guess I must mean gRPC. I dunno, I’m old enough that I saw generation after generation of RPC frameworks fail miserably; brittle, requiring lots of conﬁguration, and failing to deliver the anticipated performance wins. Smells like making RESTful APIs more tightly coupled, to me, and it’s hard to see that as a win. But I could be wrong. ¶
way to decompose complicated problems, and its extreme simplicity and resilience will mean that if you want to design networked apps, you’re still going to have to learn that way of thinking about things.
already fa- miliar with: a website. Chapter 2, A Simple API This chapter translates the lessons of the Web to a programmable API with identical functionality to the website discussed in Chapter 1. xviii | Introduction Chapter 3, Resources and Representations Resources are the fundamental concept underlying HTTP, and representations are the fundamental concept underlying REST. This chapter explains how they’re re- lated. Chapter 4, Hypermedia Hypermedia is the missing ingredient that ties representations together into a co- herent API. This chapter shows what hypermedia is capable of, mostly using a hypermedia data format you’re already familiar with: HTML. The next four chapters describe different strategies for designing a hypermedia API: Chapter 5, Domain-Speciﬁc Designs The obvious strategy is to design a completely new standard that deals with your exact problem. I use the Maze+XML standard as an example. Chapter 6, The Collection Pattern One pattern in particular—the collection pattern—shows up over and over again in API design. In this chapter, I show off two different standards that capture this pattern: Collection+JSON and AtomPub. Chapter 7, Pure-Hypermedia Designs When the collection pattern doesn’t ﬁt your requirements, you can convey any representation you want using a general-purpose hypermedia format. This chapter shows how it works using three general hypermedia formats (HTML, HAL, and Siren) as examples. This chapter also introduces HTML microformats and micro- data, which lead in to the next chapter. Chapter 8, Proﬁles A proﬁle ﬁlls in the gaps between a data format (which can be used by many different APIs) and a speciﬁc API implementation. The proﬁle format I recommend is ALPS, but I also cover XMDP and JSON-LD. In this chapter, my advice begins to outstrip the state of the art at the time this book was written. I had to develop the ALPS format for this book, because nothing else would do the job. If you’re already familiar with hypermedia-based designs, you might be able to skip up to Chapter 8, but I don’t think you should skip past it. Chapters 9 through 13 cover practical topics like choosing the right hypermedia format and getting the most out of the HTTP protocol. Chapter 9, The Design Procedure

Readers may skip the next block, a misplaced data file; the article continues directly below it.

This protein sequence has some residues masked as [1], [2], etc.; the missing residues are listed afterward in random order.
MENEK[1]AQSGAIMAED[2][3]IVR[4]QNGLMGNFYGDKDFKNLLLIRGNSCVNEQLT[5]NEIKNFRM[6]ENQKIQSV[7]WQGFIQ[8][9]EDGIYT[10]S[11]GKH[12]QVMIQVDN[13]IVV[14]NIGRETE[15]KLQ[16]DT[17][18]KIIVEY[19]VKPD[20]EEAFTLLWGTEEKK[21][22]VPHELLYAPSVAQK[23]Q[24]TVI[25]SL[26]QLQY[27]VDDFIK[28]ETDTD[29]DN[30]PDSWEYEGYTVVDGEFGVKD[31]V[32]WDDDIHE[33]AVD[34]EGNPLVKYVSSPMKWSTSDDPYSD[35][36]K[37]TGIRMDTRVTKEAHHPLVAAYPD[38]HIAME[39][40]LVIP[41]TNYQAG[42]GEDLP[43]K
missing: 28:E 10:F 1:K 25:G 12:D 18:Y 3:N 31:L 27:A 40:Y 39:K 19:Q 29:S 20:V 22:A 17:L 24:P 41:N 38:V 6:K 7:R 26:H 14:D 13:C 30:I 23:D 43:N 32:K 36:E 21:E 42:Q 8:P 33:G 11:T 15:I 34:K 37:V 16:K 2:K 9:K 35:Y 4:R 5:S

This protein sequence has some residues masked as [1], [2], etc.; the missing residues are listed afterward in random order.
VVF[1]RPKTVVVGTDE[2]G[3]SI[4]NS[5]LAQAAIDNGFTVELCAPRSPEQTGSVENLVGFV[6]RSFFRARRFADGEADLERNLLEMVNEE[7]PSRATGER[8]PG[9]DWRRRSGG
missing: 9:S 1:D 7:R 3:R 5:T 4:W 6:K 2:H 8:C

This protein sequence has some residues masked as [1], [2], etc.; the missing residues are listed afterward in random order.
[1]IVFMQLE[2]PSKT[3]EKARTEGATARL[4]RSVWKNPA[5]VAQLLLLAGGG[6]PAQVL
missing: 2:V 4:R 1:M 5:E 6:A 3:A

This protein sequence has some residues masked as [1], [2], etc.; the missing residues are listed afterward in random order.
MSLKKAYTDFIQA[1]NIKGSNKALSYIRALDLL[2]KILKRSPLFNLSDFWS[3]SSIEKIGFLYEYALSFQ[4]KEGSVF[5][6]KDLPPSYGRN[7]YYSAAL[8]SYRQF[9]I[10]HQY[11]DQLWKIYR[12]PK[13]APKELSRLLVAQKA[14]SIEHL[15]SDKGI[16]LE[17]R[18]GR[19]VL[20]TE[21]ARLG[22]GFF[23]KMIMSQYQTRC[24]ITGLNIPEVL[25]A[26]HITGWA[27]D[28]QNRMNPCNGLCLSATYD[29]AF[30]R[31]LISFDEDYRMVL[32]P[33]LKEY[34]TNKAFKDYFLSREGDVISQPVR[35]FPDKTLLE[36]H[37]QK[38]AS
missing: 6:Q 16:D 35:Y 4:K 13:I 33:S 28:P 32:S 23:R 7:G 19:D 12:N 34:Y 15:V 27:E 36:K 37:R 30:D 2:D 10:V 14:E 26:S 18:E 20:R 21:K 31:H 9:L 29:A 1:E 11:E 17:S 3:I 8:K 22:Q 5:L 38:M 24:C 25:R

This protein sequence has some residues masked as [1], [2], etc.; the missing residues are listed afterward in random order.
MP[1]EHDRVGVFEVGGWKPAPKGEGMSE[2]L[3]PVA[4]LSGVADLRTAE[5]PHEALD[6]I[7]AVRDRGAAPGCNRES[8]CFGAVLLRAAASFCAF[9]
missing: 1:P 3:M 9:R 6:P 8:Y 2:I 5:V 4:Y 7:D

= Stateless = (the server doesn’t care what state the client is in.) " Self-Descriptive Messages HTML document you receive doesn’t just give you the immediate information you asked for. The document also helps you answer the question of what to do next.
Wide Web to its early competitors, you’ll see the difference. " Gopher, FTP, Archie, Veronica, Jughead, WAIS, and Prospero Once the Web took over, it became a lot more difﬁcult to justify creating a new appli- cation protocol.